Camp Swift – Texas (PDF)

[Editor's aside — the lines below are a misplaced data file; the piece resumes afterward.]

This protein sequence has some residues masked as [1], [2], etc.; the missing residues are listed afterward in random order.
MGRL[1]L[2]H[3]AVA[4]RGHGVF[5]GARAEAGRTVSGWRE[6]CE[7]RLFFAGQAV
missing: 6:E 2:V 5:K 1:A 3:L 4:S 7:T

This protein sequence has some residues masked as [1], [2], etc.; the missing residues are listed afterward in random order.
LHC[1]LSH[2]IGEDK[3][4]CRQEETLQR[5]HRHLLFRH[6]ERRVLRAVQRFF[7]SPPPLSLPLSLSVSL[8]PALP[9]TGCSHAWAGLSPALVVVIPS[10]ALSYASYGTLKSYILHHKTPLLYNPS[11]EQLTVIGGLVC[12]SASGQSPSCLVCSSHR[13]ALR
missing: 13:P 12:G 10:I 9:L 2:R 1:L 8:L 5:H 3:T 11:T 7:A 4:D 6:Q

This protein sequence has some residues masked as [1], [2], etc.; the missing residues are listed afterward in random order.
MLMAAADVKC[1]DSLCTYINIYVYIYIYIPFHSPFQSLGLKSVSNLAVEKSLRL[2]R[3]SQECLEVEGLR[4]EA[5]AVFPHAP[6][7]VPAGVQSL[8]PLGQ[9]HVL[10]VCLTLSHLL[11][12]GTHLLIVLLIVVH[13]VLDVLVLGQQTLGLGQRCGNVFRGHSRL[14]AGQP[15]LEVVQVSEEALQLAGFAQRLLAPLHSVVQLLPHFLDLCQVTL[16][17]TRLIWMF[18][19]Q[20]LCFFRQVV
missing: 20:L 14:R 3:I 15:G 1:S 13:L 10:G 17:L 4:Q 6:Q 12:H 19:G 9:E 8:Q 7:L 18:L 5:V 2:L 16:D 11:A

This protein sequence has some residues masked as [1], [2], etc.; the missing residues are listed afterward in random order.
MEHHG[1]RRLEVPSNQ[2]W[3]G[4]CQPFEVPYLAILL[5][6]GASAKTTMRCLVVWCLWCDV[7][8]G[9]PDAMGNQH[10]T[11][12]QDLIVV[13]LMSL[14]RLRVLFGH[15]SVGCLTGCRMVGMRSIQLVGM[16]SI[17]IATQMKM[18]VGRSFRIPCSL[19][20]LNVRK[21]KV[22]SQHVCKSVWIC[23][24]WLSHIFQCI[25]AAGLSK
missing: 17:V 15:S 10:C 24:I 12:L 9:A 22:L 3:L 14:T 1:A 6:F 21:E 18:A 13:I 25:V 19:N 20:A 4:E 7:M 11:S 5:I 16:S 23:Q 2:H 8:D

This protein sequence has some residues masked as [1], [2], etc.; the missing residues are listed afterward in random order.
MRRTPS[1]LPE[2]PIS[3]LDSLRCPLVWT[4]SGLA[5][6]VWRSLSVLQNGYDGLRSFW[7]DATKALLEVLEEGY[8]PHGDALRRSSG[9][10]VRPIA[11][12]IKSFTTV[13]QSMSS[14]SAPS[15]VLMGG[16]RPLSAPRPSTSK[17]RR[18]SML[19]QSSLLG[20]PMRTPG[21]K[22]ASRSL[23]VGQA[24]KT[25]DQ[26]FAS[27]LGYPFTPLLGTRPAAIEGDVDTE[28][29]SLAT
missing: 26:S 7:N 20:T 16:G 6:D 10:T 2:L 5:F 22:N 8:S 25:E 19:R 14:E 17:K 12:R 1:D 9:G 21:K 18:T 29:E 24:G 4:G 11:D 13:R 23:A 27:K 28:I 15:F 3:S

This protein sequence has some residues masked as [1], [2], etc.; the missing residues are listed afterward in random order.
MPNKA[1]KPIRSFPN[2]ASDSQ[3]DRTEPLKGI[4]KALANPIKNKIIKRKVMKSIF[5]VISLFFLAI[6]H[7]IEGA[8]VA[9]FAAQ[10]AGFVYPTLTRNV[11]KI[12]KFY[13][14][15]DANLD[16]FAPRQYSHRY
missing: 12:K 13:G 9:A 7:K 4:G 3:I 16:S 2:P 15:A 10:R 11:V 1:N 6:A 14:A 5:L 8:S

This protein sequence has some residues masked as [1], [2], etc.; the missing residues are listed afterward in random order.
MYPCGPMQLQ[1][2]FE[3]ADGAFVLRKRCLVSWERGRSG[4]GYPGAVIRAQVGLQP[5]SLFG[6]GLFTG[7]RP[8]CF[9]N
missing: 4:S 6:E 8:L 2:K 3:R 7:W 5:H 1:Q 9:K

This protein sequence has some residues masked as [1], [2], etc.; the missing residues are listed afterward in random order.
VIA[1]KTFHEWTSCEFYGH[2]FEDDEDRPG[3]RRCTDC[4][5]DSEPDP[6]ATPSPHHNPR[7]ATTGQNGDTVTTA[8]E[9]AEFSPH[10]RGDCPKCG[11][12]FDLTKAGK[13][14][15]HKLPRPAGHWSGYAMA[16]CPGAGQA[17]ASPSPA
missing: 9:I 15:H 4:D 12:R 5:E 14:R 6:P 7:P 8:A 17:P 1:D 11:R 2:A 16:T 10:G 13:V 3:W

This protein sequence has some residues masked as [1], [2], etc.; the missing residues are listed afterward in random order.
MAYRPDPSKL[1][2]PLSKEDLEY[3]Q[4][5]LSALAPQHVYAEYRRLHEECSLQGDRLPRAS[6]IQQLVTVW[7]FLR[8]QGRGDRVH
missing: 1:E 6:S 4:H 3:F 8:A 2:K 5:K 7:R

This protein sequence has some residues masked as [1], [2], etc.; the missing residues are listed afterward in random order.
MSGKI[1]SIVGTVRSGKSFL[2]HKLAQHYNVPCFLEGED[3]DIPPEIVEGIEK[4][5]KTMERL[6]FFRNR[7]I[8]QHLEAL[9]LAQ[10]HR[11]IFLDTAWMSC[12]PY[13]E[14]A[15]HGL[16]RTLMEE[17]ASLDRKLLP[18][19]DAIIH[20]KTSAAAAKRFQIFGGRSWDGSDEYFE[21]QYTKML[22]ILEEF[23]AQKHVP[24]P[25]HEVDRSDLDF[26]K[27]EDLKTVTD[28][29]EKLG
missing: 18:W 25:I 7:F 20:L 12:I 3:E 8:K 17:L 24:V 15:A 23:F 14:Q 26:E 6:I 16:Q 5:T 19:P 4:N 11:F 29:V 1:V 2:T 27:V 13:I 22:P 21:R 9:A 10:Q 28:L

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History of Camp Swift ……. Called the Model Camp of the United States by many officers and enlisted men who have served in other Array stations, Camp Swift is unique in many respects. Its terrain is rolling, affording perfect drainage. In the hottest of Texas summer, it is fanned by breezes from the Gulf of Mexico. Land area of the Camp is approximately 52,000 acres. The entire Government Reservation is fenced, and considerably more than 48 miles of fencing was required for this purpose. The area surrounding the Camp is rich in Texas history. The town of Bastrop, county seat of Bastrop County, derived its name, as did the county, from the Baron De Bastrop, staunch friend of Stephen F. Austin who colonized Texas. The Camino Real, the Royal Road, which in days prior to Texas’ independence and statehood, linked the Eastern Tejas area with Mexico, of which Tejas (Spanish spelling for Texas) was then a State. Construction of Camp Swift was achieved in about four months. This tremendous feat was accomplished by a force which at times approximated 12,000 workmen. In this brief time what had been an expanse of woodland and farm land was converted into a modern Army camp, with paved streets, sanitary facilities and utilities, ready to accommodate its first contingent of troops. Colonel Lawrence A. Kurtz, who was designated to command this new Post, reached Camp Swift in April, 1942, accompanied by a small group of officers who constituted his staff. The Post flag was raised for the first time on May 4, 1942, when the Camp was activated. Shortly following that date the first units of troops arrived in Camp Swift. The 95th Infantry Division was activated here on July 15, 1942. Numerous specialized units had been previously activated, and many others were activated following that date. Camp Swift derives its name from the late Major General Eben Swift, a distinguished officer who served his country in the Spanish-American War and later in many parts of the world. Camp Swift is the home station for training purposes of a number of units, including at this time the 97th Infantry Division, Army Ground Troops, Army Special Troops, Air Base Security Units, Army Service Forces, and many specialized groups. Streets of the Camp are lettered and numbered. The principal thoroughfare, leading to the Main Gate is Pershing Boulevard, which runs in a general east-west direction. Streets are numbered and run north and south crossing Pershing Boulevard. Avenues are lettered and run east and west, paralleling Pershing Boulevard. At the northern end of the cantonment area is the section occupied by the Infantry Division now in training. At the southern end is the Station Hospital section. From north to south the cantonment area, that is, the portion of the camp in which there are buildings, stretches approximately five miles.